No, I did not take his Kindle outside and run it over with my car. That would in no way be satisfying.

If I were going to do something like that, I would first smash the shit out of it with a ball peen hammer, then tie it to my rear bumper with fishing line so that it could bounce and drag along behind me on my way to work. And I would make darn sure I was driving in front of my husband.

But, no. Instead I left him a little note inside of his Kindle.

Kindle Love Note 

If you want to read this book,

At the clock you must look.

A full five minutes is the max

Before you have to put me back.

Any longer, you must leave

And take the light where you will read.

Your wife is tired, so please be nice,

And in five minutes SHUT THE LIGHTS!!!

I briefly contemplated making the last two lines:

If more than five you read in bed,

You effing wife will kill you dead.

But, I didn’t.

I’m nice that way.

Does your spouse read in bed? Do you read, too? Or does it drive you crazy?

Speaking of spouses driving you crazy, time is running out to vote in the latest “Tell Me” poll. So far all 11 of my readers have voted (thank you, peeps!), but if you know anyone else who might like to vote, please pass the word!

Walk With Me: Our Story, Part XI

Many moons ago, I began writing “Our Story” and what started out to be a brief synopsis stretched itself into a serial. After Part X, I stopped writing for a few more moons. Part of that was because I was getting ready for T to come home from Afghanistan and was very busy. Then part of that was because T was home and I was even busier. And then I was just plain out of the routine.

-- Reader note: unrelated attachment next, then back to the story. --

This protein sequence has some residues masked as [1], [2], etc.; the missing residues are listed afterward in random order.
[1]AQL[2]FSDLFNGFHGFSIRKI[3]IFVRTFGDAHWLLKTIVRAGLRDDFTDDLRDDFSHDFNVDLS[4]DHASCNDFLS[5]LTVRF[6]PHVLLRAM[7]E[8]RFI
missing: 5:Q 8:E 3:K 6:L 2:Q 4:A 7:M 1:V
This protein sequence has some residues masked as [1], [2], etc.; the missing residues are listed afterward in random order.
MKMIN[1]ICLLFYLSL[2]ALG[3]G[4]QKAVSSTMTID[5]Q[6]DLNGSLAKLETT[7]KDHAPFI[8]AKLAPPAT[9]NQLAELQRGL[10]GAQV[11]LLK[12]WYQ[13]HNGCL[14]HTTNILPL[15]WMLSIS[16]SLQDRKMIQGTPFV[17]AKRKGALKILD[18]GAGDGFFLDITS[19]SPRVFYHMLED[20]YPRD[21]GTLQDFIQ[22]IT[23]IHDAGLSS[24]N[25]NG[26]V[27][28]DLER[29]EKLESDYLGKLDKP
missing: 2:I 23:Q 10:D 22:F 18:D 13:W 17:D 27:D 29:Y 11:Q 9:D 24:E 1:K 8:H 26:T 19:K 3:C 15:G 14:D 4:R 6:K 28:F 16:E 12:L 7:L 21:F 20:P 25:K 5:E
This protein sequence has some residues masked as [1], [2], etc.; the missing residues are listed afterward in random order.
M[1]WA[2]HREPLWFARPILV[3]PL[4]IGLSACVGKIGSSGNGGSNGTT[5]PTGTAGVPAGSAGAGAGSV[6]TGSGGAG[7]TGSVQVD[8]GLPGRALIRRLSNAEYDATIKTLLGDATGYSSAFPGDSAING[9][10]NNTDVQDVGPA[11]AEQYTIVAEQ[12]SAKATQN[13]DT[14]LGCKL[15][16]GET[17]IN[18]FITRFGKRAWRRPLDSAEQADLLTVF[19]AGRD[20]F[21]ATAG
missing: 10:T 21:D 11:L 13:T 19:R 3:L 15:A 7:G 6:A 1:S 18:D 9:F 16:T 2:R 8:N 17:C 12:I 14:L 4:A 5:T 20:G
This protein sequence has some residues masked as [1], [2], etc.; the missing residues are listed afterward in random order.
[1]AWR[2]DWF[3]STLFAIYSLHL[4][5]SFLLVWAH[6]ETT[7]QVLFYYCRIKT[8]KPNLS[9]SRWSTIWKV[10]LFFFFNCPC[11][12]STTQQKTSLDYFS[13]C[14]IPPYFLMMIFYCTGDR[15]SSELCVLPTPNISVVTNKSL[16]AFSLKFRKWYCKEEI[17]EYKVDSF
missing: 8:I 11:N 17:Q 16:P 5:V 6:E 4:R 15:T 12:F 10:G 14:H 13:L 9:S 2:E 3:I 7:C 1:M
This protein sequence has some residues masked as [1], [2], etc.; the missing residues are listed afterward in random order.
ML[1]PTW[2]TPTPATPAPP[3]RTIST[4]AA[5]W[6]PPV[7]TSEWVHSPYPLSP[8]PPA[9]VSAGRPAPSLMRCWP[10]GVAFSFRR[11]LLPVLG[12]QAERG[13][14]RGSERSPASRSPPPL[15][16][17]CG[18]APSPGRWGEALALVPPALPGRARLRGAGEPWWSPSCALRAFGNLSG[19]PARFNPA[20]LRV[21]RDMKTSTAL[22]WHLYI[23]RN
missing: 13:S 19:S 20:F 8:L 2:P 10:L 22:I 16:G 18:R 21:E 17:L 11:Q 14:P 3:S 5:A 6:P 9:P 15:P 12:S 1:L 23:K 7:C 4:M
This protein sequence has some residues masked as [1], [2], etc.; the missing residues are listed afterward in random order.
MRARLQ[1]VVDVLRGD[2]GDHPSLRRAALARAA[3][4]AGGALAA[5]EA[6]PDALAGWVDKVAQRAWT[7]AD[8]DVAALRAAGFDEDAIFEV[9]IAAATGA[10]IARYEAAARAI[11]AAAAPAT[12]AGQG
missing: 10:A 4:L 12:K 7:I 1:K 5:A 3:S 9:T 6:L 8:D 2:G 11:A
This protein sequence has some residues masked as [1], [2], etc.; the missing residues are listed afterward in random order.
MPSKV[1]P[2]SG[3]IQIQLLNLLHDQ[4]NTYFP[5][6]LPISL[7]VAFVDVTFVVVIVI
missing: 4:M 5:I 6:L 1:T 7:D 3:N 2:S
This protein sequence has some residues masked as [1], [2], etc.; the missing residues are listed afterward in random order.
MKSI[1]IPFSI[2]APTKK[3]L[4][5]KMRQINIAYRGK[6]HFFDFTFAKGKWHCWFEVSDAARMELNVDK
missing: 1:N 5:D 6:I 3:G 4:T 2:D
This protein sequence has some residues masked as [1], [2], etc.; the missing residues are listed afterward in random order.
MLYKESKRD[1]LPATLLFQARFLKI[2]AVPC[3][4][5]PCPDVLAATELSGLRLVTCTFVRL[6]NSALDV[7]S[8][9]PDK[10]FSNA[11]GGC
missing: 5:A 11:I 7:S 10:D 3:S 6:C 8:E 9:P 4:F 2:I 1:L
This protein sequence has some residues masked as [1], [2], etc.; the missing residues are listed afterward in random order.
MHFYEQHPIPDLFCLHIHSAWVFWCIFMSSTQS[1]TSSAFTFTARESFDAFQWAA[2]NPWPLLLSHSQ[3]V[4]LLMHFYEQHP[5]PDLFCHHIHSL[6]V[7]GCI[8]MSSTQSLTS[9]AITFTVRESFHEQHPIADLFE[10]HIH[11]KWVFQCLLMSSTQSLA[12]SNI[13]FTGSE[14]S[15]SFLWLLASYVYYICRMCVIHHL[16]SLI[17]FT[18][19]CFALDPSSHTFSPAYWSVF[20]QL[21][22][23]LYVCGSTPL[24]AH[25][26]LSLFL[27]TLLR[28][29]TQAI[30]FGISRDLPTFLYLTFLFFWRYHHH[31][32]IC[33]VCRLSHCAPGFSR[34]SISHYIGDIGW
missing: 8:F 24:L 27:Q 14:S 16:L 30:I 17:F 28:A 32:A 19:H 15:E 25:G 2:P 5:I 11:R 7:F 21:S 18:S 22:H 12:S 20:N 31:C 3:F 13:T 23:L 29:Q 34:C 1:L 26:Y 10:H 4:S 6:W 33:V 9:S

So please pardon my long silence in this department and join me once again on Sundays as I pick up where I left off…

In early May of 2006, two soldiers from T’s unit were killed in action and a third was wounded. We were less than three months into a year-long deployment. I didn’t see how we were going to get through the next ten months with this heightened fear. But what choice did we have?

Read Our Story from the beginning.

The heightened fear began to increase tension and the increased tension began to spur drama back home. Rumors started to circulate: this person is having that problem with her soldier; that soldier is having this problem with his spouse. The FRG started to crumble and a promising group split and drifted, then reformed into smaller groups.